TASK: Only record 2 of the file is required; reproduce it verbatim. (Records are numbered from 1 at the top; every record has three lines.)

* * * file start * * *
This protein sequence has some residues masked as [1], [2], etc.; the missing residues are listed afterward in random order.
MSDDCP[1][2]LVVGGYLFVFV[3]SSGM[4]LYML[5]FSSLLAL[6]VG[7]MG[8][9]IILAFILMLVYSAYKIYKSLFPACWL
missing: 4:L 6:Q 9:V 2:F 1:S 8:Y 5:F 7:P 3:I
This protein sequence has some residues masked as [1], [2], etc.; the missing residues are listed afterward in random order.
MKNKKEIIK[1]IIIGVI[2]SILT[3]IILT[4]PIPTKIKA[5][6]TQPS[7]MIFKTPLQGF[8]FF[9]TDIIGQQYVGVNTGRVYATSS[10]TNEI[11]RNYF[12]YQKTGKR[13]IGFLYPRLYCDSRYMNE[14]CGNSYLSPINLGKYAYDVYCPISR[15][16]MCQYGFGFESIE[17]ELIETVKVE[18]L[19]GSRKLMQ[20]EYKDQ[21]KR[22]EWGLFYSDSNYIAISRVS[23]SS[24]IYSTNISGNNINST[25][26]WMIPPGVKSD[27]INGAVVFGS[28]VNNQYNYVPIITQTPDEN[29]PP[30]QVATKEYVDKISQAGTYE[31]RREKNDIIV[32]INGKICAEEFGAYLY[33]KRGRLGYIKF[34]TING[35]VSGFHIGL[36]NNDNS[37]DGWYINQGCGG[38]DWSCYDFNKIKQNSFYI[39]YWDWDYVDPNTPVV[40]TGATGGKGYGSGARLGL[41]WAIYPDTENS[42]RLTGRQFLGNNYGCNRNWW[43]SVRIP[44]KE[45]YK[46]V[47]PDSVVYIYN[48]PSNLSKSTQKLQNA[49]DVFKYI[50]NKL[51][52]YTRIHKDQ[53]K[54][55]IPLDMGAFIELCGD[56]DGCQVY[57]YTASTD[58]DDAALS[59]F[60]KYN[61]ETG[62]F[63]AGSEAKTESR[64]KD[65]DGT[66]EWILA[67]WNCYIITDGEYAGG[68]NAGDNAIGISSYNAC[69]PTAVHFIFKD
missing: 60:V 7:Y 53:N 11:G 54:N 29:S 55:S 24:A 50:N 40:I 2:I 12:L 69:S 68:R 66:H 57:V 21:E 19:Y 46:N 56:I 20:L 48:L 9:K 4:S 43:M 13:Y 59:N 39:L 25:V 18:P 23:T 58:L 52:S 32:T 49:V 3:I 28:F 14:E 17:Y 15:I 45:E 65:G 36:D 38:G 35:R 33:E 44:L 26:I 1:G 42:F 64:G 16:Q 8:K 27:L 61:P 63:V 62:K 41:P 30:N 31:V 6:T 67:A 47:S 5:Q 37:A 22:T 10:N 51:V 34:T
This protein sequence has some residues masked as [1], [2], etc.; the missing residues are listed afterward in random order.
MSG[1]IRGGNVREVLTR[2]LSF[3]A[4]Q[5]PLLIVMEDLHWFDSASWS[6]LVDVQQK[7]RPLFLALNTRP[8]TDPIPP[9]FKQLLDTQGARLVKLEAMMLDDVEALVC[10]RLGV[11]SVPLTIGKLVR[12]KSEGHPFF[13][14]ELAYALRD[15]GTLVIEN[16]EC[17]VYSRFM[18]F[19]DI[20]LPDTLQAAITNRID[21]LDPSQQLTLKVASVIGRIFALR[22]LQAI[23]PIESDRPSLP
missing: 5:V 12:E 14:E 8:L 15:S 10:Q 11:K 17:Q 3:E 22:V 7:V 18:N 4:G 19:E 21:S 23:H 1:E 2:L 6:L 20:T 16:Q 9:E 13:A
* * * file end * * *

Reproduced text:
This protein sequence has some residues masked as [1], [2], etc.; the missing residues are listed afterward in random order.
MKNKKEIIK[1]IIIGVI[2]SILT[3]IILT[4]PIPTKIKA[5][6]TQPS[7]MIFKTPLQGF[8]FF[9]TDIIGQQYVGVNTGRVYATSS[10]TNEI[11]RNYF[12]YQKTGKR[13]IGFLYPRLYCDSRYMNE[14]CGNSYLSPINLGKYAYDVYCPISR[15][16]MCQYGFGFESIE[17]ELIETVKVE[18]L[19]GSRKLMQ[20]EYKDQ[21]KR[22]EWGLFYSDSNYIAISRVS[23]SS[24]IYSTNISGNNINST[25][26]WMIPPGVKSD[27]INGAVVFGS[28]VNNQYNYVPIITQTPDEN[29]PP[30]QVATKEYVDKISQAGTYE[31]RREKNDIIV[32]INGKICAEEFGAYLY[33]KRGRLGYIKF[34]TING[35]VSGFHIGL[36]NNDNS[37]DGWYINQGCGG[38]DWSCYDFNKIKQNSFYI[39]YWDWDYVDPNTPVV[40]TGATGGKGYGSGARLGL[41]WAIYPDTENS[42]RLTGRQFLGNNYGCNRNWW[43]SVRIP[44]KE[45]YK[46]V[47]PDSVVYIYN[48]PSNLSKSTQKLQNA[49]DVFKYI[50]NKL[51][52]YTRIHKDQ[53]K[54][55]IPLDMGAFIELCGD[56]DGCQVY[57]YTASTD[58]DDAALS[59]F[60]KYN[61]ETG[62]F[63]AGSEAKTESR[64]KD[65]DGT[66]EWILA[67]WNCYIITDGEYAGG[68]NAGDNAIGISSYNAC[69]PTAVHFIFKD
missing: 60:V 7:Y 53:N 11:G 54:N 29:S 55:S 24:A 50:N 40:I 2:I 12:L 69:S 68:R 66:H 57:V 21:E 19:Y 46:N 56:I 20:L 48:L 9:K 4:S 43:M 13:Y 59:N 39:L 25:V 18:P 23:T 58:L 52:S 32:T 49:V 3:I 28:F 14:E 17:Y 15:I 45:E 65:G 36:D 38:G 35:R 33:E 44:L 26:I 1:G 42:F 64:G 16:Q 8:K 27:L 61:P 63:V 62:K 41:P 30:N 31:V 6:T 67:A 47:S 5:Q 37:A 22:T 10:N 51:V 34:T